Remembering John McCain
In these contentious days where some Republicans and Democrats are literally ready to kick each others’ asses if only they could just get off Facebook long enough, it’s hard to remember that on the other side of “the aisle” in politics there are people with heart. Even if their views on how society should be shaped seem lacking in morality or are intellectually offensive in some way, you know that these people love just like you do most of the time. I believe we want to go to the same place, we just have very different ways of how to get there.
No. That’s bullshit. A lot of people can go get bent. You’ve all gone fucking crazy and you should be put down before you infect the rest of the herd.
I think Senator John McCain is one of those who had heart though, even if he allied with forces I do not understand anymore for most of his political career. Since that is so, I am very saddened to see him begin the process of leaving.
For those of us born yesterday, you’ll probably remember John McCain best for dramatically torching the Republican attempt to “skinny repeal” Obamacare. It went something like this:
That thumbs down may have well been a middle finger to Yertle The Turtle and his entire crooked-ass quorum. While the Republican assault on healthcare continues, it was nevertheless rousing to see someone over there say at a critical juncture, “Enough. We’re being bigger dicks than I am comfortable with. Enough.”
Then there was that time when he talked some fearful, whacko racist constituents down from their conspiratorial perches at a campaign stop in 2008. As you all know, conservatives have been fed a steady diet of hateful, dangerous media blather for almost 30 years now, beginning with Rush Limbaugh and the emergence of Fox.
And McCain just couldn’t. He listened patiently, but he couldn’t.
Those were probably the most television-worthy moments of John McCain’s tenure in politics in my adult generation. I could be missing much more vintage McCain, beginning with the footage of his captivity in Vietnam because I am still relatively young.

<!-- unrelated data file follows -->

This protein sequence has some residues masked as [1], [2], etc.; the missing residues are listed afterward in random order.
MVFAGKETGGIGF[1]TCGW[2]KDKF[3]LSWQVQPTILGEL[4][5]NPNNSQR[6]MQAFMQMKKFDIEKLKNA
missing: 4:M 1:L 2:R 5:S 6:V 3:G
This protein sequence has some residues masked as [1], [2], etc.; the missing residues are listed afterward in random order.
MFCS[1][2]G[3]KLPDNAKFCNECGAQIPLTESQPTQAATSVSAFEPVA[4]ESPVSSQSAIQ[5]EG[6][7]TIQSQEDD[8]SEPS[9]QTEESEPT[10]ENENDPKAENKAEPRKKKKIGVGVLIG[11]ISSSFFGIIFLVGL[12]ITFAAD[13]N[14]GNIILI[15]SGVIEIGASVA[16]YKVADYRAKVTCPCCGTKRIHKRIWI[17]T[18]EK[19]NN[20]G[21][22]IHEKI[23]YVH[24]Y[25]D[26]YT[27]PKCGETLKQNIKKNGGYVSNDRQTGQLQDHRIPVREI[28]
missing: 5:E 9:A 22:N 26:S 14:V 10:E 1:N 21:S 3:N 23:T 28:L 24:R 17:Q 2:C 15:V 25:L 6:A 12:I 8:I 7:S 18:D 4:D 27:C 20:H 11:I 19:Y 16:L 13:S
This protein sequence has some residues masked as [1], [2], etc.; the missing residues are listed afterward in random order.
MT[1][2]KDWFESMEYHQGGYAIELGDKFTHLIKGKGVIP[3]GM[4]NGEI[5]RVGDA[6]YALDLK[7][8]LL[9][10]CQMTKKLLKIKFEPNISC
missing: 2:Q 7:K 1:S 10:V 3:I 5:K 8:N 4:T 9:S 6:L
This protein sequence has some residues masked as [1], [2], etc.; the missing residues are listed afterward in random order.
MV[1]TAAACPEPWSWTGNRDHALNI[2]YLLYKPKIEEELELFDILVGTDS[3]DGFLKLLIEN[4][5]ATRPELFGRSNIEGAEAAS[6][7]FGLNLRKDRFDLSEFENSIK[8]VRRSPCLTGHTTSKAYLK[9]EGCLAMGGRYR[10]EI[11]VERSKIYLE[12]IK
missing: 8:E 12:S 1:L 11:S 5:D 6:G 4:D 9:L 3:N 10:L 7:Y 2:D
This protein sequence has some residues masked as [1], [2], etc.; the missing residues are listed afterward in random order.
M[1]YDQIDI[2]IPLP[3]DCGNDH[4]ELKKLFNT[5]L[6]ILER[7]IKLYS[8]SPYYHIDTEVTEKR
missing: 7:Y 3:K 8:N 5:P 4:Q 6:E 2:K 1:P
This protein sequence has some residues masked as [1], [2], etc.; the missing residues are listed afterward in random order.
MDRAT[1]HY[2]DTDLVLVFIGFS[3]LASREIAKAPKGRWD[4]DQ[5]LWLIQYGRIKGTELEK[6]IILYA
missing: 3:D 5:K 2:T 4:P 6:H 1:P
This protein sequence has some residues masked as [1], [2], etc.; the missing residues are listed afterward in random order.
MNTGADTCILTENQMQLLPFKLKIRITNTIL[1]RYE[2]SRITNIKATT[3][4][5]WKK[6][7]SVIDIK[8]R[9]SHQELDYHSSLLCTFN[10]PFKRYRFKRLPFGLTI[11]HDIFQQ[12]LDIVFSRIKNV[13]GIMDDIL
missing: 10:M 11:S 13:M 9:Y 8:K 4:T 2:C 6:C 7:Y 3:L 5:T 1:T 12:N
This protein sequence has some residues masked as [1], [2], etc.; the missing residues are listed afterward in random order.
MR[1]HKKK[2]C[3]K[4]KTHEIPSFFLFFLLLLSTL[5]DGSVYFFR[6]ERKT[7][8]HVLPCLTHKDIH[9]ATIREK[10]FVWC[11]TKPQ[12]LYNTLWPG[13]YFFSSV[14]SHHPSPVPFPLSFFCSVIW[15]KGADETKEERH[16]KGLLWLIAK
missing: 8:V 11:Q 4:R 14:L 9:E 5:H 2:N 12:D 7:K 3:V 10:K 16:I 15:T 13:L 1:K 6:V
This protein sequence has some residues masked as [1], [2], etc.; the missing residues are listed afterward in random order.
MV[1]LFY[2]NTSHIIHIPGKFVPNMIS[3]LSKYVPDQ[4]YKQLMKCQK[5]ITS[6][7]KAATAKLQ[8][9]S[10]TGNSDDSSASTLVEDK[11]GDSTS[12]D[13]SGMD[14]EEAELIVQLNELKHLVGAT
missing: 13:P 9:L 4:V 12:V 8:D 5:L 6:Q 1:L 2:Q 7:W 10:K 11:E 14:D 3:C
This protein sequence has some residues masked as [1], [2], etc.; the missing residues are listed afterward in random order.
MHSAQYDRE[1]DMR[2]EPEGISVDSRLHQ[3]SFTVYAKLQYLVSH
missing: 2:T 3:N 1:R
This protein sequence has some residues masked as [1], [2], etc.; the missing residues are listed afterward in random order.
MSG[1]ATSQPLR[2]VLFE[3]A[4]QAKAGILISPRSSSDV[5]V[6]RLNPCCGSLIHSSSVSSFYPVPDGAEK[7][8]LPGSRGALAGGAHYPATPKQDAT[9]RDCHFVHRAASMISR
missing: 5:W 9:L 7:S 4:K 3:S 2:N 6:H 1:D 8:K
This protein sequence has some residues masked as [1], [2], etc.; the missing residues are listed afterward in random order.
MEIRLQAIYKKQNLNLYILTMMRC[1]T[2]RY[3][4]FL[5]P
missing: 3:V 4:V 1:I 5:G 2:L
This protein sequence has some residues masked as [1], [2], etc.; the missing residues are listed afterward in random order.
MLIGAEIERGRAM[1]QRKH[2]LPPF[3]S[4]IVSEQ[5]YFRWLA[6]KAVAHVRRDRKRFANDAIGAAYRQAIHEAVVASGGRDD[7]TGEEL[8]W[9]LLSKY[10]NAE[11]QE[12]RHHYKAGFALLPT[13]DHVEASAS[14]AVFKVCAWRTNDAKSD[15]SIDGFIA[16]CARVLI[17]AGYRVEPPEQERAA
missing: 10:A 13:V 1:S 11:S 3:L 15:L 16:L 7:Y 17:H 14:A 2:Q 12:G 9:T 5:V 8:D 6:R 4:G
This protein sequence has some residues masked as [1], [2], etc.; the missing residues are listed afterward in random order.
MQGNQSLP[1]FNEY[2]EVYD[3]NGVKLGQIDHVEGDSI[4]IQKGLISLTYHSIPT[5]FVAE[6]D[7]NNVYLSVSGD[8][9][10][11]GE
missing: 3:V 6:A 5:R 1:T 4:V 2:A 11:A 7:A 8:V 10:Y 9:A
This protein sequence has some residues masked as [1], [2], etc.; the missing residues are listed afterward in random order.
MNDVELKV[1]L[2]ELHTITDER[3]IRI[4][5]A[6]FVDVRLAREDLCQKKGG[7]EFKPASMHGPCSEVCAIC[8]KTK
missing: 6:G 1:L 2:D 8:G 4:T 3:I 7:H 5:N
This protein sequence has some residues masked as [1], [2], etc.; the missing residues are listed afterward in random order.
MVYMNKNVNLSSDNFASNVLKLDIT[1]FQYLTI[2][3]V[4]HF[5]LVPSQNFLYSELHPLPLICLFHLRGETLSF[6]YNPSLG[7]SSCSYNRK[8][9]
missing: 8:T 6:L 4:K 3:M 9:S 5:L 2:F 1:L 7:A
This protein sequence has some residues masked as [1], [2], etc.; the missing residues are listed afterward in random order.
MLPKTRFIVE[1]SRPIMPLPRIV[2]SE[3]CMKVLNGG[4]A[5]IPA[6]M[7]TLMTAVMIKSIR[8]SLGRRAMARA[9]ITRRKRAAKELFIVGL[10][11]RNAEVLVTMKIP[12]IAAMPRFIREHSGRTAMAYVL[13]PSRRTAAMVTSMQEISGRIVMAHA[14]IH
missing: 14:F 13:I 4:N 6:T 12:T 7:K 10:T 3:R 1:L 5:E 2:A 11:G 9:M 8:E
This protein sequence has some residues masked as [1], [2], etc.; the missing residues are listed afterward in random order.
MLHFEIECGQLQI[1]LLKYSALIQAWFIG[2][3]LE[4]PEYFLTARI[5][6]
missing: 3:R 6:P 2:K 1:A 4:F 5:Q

I should not fail to mention that he also took a courageous stand against our wanton use of torturing combatants during the Bush era when we were collectively balls-deep in avenging ourselves upon anyone we could catch for those buildings that came down in 2001. More recently, he’s been a vocal opponent of the nomination of Gina Haspel for CIA.
Of course, there are moments I remember which are regrettable. He made a star out of Sarah Palin. He will always be known as the old man who joked about bombing Iran to a Beach Boys tune:
And long before I became interested in politics or even my own johnson, he was a member of something called the Keating Five in the 80s. You see, back in the day from what I gather, buying a politician was not as easy to hide, and savings and loan king Charles Keating wanted some regulations undone to expand his empire. So, he feted a few key senators in order to achieve his goal. Apparently that was weird back then. In an ironic twist, he helped Russ Feingold enact campaign finance reform, though.
And that’s kinda the lion’s share of what I know about John McCain. I suppose that’s not much. I wonder, am I sad because he’s been famous for much of my conscious political life, or am I sad because he was an OK guy and that’s what you do when OK people are dying or dead? Maybe it’s a little of both, I don’t know. Famous deaths may remind me of my own fleeting mortality. It’s been on my mind.
Whatever the case, peace be upon John and his family. I think the only regret he might have about leaving at this time is that his passing will interrupt, at least for a little bit, the news of the unraveling of that dumb son-of-a-bitch who said to him that he preferred soldiers who don’t get captured.